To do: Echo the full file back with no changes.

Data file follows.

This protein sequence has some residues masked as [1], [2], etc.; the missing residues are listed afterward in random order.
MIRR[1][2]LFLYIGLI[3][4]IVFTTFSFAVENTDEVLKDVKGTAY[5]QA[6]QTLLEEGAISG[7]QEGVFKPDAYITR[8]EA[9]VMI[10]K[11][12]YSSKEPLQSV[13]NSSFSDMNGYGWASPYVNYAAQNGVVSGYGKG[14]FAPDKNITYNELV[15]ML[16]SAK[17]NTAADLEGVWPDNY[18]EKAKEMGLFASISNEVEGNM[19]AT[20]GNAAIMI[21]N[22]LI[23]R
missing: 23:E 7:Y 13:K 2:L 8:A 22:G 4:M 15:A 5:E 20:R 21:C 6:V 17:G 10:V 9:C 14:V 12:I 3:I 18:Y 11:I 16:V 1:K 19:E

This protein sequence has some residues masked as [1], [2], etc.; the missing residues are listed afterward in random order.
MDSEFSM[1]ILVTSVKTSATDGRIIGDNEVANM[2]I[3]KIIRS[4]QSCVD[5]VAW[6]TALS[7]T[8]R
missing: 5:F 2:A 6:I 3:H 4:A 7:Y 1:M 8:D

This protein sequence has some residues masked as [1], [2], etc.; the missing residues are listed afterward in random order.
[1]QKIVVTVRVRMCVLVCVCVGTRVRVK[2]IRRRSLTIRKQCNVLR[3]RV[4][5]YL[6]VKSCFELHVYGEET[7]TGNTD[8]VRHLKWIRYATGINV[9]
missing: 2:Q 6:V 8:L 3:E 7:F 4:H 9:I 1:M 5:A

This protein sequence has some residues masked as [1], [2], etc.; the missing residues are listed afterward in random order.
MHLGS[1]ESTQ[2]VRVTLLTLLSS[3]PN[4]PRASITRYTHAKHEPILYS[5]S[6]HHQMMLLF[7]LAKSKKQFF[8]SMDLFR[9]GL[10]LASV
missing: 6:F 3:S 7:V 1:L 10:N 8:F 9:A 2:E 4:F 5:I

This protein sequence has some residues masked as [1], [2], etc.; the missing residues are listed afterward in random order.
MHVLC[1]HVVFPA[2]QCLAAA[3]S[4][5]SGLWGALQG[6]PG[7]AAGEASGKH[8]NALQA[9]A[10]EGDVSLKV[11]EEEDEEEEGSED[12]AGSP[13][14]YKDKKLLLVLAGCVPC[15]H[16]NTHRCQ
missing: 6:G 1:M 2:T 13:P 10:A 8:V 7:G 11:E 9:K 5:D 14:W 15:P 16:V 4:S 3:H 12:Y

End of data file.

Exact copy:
This protein sequence has some residues masked as [1], [2], etc.; the missing residues are listed afterward in random order.
MIRR[1][2]LFLYIGLI[3][4]IVFTTFSFAVENTDEVLKDVKGTAY[5]QA[6]QTLLEEGAISG[7]QEGVFKPDAYITR[8]EA[9]VMI[10]K[11][12]YSSKEPLQSV[13]NSSFSDMNGYGWASPYVNYAAQNGVVSGYGKG[14]FAPDKNITYNELV[15]ML[16]SAK[17]NTAADLEGVWPDNY[18]EKAKEMGLFASISNEVEGNM[19]AT[20]GNAAIMI[21]N[22]LI[23]R
missing: 23:E 7:Y 13:K 2:L 8:A 22:G 4:M 15:A 5:E 20:R 21:C 6:V 17:G 10:V 9:C 14:V 12:I 3:I 18:Y 11:I 16:V 1:K 19:E

This protein sequence has some residues masked as [1], [2], etc.; the missing residues are listed afterward in random order.
MDSEFSM[1]ILVTSVKTSATDGRIIGDNEVANM[2]I[3]KIIRS[4]QSCVD[5]VAW[6]TALS[7]T[8]R
missing: 5:F 2:A 6:I 3:H 4:A 7:Y 1:M 8:D

This protein sequence has some residues masked as [1], [2], etc.; the missing residues are listed afterward in random order.
[1]QKIVVTVRVRMCVLVCVCVGTRVRVK[2]IRRRSLTIRKQCNVLR[3]RV[4][5]YL[6]VKSCFELHVYGEET[7]TGNTD[8]VRHLKWIRYATGINV[9]
missing: 2:Q 6:V 8:L 3:E 7:F 4:H 9:I 1:M 5:A

This protein sequence has some residues masked as [1], [2], etc.; the missing residues are listed afterward in random order.
MHLGS[1]ESTQ[2]VRVTLLTLLSS[3]PN[4]PRASITRYTHAKHEPILYS[5]S[6]HHQMMLLF[7]LAKSKKQFF[8]SMDLFR[9]GL[10]LASV
missing: 6:F 3:S 7:V 1:L 10:N 8:F 9:A 2:E 4:F 5:I

This protein sequence has some residues masked as [1], [2], etc.; the missing residues are listed afterward in random order.
MHVLC[1]HVVFPA[2]QCLAAA[3]S[4][5]SGLWGALQG[6]PG[7]AAGEASGKH[8]NALQA[9]A[10]EGDVSLKV[11]EEEDEEEEGSED[12]AGSP[13][14]YKDKKLLLVLAGCVPC[15]H[16]NTHRCQ
missing: 6:G 1:M 2:T 13:P 10:A 8:V 7:G 11:E 9:K 5:D 14:W 15:P 16:V 4:S 3:H 12:Y